By going this route and asking specific questions, the non-vegans with whom I speak (and this includes vegetarians and other fill-in-the-blank-atarians) not only hear my reasoning for why I live vegan, but in the process also explore their own beliefs and come to understand that they, too, tend to agree with the ethical and moral principles of veganism. The idea that they are curious enough to ask such a question indicates a willingness to learn, at the very least, one person’s reason(s) for living vegan and, better yet, may indicate their own willingness to explore these ideas further and hopefully incorporate them into their lives by making the choice to live vegan.
Sadly, there is a plethora of individuals and groups that, intentionally or not, dilute and confuse the meaning of veganism to the point that it is often mistaken for a diet, a fad, a lifestyle or a trend. For those of us who take unequivocal vegan advocacy and education seriously, it is imperative that we properly define veganismfor those who don’t understand what it is, and it makes sense to keep questioning our advocacy methods and adapting where necessary to steadily evolve into the most effective agents of change we are capable of being.
[I encourage all readers to click the blue links embedded in this essay and explore the information on those sites. The podcasts and essays connected to those links will help to expand on the ideas presented here.]
Live vegan. Educate others. Start now, here’s how:
To take a stand against one form of oppression while willingly participating in another shows a lack of integrity and an unwillingness to take responsibility for the consequences of one’s actions. All one needs to do is engage in a little bit of critical thinking to see this.
It’s always sad to see the anger that comes out in people when their entrenched beliefs are challenged as their participation in the oppression of the mostvulnerable members of our global society — non-human animals — is exposed.
When one agrees to participate in the oppression and exploitation of one vulnerable group, it opens the door to further oppression and exploitation of other groups. The myth of human supremacy begets speciesism, which in turn begets racism, sexism, heterosexism, classism, ableism and the like. If one feels “superior” to a particular group and gives oneself permission to bully and oppress them at will (to the point of killing and eating them by the billions, in the case of non-human individuals), why should another group be expected not to do that to them? How is that fair in any way?
You can’t demand justice while committing injustices.
A non-vegan once asked me, “Isn’t it hard being vegan?”
OK, it wasn’t “once” and it wasn’t “a” non-vegan – I’ve been asked many times by many non-vegans, some out of well-meaning curiosity and some who were looking to poke holes in the foundation of my ethical stance to abstain, wherever possible, from meat, dairy, eggs, honey, leather, wool and all other products of animal exploitation. My answer always starts with “No”. Sometimes it ends there and we go our separate ways, but more often than not I will take the time to explain just how easy it was (and still is) for me to choose to live vegan once I understood the injustices involved in turning a cow into a steak, a chicken into a cutlet, a pig into bacon and a baby calf into a suede jacket, to list but a few examples of the tyrannies humans force on vulnerable individuals of other species.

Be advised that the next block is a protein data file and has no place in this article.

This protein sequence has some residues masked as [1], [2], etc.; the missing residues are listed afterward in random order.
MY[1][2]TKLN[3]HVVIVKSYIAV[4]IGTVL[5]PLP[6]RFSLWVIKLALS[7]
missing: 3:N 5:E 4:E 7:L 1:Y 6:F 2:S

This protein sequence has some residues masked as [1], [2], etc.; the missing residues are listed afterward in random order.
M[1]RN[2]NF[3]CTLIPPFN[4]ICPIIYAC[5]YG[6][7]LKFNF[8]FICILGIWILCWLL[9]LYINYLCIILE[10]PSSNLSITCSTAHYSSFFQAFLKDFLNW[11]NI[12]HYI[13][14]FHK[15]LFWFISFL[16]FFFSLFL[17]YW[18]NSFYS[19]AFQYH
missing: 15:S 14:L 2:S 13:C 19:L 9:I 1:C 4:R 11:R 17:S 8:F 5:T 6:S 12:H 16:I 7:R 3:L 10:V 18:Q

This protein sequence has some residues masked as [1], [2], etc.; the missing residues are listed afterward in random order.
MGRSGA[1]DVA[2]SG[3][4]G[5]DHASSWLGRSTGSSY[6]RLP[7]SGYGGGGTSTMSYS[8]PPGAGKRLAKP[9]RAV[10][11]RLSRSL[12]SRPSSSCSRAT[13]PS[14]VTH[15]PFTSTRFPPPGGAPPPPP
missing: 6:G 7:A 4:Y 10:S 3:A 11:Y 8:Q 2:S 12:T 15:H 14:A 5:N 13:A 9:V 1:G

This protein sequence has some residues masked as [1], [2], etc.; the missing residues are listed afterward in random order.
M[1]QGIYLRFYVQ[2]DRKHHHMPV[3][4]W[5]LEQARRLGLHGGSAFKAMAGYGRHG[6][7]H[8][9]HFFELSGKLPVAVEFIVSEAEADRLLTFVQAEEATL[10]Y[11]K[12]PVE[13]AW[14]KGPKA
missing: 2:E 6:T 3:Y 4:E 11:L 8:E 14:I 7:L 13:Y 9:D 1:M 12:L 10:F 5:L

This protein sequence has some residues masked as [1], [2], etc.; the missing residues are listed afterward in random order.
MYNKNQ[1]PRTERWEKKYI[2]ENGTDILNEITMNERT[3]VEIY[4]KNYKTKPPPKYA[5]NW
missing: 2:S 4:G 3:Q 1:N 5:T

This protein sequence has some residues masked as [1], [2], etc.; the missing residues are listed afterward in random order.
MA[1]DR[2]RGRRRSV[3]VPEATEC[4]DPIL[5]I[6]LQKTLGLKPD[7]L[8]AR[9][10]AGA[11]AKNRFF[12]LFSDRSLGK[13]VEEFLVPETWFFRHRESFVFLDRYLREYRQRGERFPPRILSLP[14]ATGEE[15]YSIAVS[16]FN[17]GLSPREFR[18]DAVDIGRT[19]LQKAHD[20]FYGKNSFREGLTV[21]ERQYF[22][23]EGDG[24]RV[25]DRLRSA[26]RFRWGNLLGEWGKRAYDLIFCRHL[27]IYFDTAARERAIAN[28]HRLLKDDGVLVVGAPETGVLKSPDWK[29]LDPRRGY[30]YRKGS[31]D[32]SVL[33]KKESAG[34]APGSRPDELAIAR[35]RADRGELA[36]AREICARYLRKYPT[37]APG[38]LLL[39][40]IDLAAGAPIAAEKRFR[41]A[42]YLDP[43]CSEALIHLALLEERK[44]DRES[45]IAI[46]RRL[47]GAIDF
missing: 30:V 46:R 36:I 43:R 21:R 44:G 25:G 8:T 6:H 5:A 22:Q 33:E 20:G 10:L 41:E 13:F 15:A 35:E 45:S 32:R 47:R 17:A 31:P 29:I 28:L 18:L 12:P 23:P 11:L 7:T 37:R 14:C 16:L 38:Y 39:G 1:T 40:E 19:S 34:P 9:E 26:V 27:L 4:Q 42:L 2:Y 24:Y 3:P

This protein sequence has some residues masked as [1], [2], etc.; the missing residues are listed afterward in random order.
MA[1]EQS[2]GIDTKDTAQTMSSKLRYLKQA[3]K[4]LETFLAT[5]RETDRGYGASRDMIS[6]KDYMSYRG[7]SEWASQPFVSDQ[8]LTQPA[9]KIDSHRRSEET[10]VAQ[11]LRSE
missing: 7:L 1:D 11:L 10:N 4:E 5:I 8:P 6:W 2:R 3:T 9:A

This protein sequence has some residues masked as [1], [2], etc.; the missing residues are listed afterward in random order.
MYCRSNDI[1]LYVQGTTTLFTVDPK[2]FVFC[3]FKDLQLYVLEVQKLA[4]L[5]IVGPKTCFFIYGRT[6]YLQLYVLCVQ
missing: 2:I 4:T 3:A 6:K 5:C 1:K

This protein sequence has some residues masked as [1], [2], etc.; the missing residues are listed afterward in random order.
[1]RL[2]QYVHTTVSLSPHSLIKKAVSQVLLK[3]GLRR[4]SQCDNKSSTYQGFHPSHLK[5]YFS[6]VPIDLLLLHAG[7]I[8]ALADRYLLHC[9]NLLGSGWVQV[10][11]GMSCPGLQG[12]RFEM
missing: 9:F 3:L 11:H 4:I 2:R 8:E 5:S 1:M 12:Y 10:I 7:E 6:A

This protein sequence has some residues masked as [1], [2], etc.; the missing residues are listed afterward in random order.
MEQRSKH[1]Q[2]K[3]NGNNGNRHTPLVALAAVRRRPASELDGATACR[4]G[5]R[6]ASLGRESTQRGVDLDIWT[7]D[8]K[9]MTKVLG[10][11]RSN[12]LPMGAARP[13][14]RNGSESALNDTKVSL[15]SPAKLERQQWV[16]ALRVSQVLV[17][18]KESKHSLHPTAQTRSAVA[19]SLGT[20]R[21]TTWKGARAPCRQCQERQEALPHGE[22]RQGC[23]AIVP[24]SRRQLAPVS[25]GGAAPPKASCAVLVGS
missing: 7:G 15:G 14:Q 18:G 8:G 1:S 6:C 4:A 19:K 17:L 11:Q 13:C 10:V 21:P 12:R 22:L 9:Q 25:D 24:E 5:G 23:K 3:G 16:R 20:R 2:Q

A good question to ask non-vegans who believe living vegan is “hard” is, “Who told you that?” In my experience, it’s never a vegan who tells someone that living vegan is hard… because it isn’t. It’s usually someone or some company with a product to sell that counts on such misinformation to keep consumers from thinking critically about veganism and the moral obligation it entails. Stretching one’s arm 6 inches beyond the cow’s milk to reach the almond milk, for example, is not a difficulty – it’s a minor inconvenience and slight change in a habit pattern that will become a new habit when practiced for a short while. Shopping for affordable non-leather shoes may take a little more time that simply buying ones made from the skins of dead animals, but this is again only a minor inconvenience and one easily overcome. In my experience, this is true of nearly all shifts from using products of animal exploitation to living vegan and, once new habits are in place, everything is easy again.
If there is anything “hard” about living vegan, it’s dealing with the cognitive dissonance of non-vegans.
Non-vegans. They come one at a time. They come in groups. Sometimes I feel like Bruce Lee entering a room full of black belt warriors and having to defend myself against their simultaneous assaults. They come online, at work, at the grocery store, in restaurants… sometimes I’m surprised they don’t come knocking on my door when passing my house and spying the vegan bumper stickers on my car (usually, those random doorknockers are Jehovah’s Witnesses wanting to share their “good news” with me. Want to know my definition of fair trade? Graciously accepting some of their literature and handing them some clear, consistent vegan information in return after discussing why veganism needs to be the moral baseline for our treatment of all sentient beings. That’s the best news I know).
As a recovering non-vegan (more of an anti-vegan when I really think about it), I get it. I was the classic, stereotypical animal product consumer, waving hamburgers under my vegetarian friends’ noses, snarkily asking my PeTA-supporting former boss where the “People for the Ethical Treatment of Humans” pamphlets were and thinking up clever ways to derail their veg-trains. I understand where non-vegans are coming from and why many, but by no means all, behave as they do toward vegans: